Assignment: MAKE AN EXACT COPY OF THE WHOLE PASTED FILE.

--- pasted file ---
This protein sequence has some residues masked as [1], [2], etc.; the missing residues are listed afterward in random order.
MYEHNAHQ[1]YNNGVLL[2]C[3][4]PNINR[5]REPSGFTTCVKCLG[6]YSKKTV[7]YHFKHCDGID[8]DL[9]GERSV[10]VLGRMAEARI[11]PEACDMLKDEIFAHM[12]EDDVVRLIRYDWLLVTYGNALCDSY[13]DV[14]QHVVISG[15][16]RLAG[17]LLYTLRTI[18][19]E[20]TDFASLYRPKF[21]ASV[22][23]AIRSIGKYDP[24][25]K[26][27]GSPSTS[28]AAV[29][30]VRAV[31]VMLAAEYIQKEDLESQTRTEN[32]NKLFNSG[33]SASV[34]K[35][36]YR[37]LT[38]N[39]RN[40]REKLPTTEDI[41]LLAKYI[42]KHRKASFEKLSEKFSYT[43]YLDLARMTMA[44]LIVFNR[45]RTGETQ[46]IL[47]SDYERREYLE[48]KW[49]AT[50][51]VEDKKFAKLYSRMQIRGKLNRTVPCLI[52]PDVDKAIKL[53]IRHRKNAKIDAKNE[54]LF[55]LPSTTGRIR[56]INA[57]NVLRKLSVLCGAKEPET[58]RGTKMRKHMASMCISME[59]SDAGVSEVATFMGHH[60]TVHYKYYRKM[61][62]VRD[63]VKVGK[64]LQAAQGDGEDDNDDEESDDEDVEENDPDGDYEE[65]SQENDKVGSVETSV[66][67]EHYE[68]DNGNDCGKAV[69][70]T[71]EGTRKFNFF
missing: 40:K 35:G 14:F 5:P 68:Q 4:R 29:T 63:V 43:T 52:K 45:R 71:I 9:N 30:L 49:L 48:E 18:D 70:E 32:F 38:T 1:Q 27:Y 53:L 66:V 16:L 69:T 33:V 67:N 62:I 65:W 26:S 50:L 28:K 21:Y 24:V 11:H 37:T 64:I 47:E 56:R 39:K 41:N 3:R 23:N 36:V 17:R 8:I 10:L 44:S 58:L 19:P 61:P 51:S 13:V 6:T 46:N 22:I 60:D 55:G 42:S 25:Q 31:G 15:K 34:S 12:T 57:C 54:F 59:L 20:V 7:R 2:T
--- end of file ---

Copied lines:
This protein sequence has some residues masked as [1], [2], etc.; the missing residues are listed afterward in random order.
MYEHNAHQ[1]YNNGVLL[2]C[3][4]PNINR[5]REPSGFTTCVKCLG[6]YSKKTV[7]YHFKHCDGID[8]DL[9]GERSV[10]VLGRMAEARI[11]PEACDMLKDEIFAHM[12]EDDVVRLIRYDWLLVTYGNALCDSY[13]DV[14]QHVVISG[15][16]RLAG[17]LLYTLRTI[18][19]E[20]TDFASLYRPKF[21]ASV[22][23]AIRSIGKYDP[24][25]K[26][27]GSPSTS[28]AAV[29][30]VRAV[31]VMLAAEYIQKEDLESQTRTEN[32]NKLFNSG[33]SASV[34]K[35][36]YR[37]LT[38]N[39]RN[40]REKLPTTEDI[41]LLAKYI[42]KHRKASFEKLSEKFSYT[43]YLDLARMTMA[44]LIVFNR[45]RTGETQ[46]IL[47]SDYERREYLE[48]KW[49]AT[50][51]VEDKKFAKLYSRMQIRGKLNRTVPCLI[52]PDVDKAIKL[53]IRHRKNAKIDAKNE[54]LF[55]LPSTTGRIR[56]INA[57]NVLRKLSVLCGAKEPET[58]RGTKMRKHMASMCISME[59]SDAGVSEVATFMGHH[60]TVHYKYYRKM[61][62]VRD[63]VKVGK[64]LQAAQGDGEDDNDDEESDDEDVEENDPDGDYEE[65]SQENDKVGSVETSV[66][67]EHYE[68]DNGNDCGKAV[69][70]T[71]EGTRKFNFF
missing: 40:K 35:G 14:F 5:P 68:Q 4:R 29:T 63:V 43:T 52:K 45:R 71:I 9:N 30:L 49:L 48:E 18:D 70:E 32:F 38:T 1:Q 27:Y 53:L 66:V 16:L 69:T 33:V 67:N 62:I 65:W 26:S 50:L 28:K 21:Y 24:V 11:H 37:T 64:I 47:E 56:R 39:K 41:N 3:R 23:N 36:V 17:R 8:I 10:L 44:S 58:L 19:P 61:P 51:S 13:V 6:T 46:N 22:I 60:D 55:G 42:S 25:Q 31:G 15:K 34:S 12:T 57:C 54:F 59:L 20:V 7:R 2:T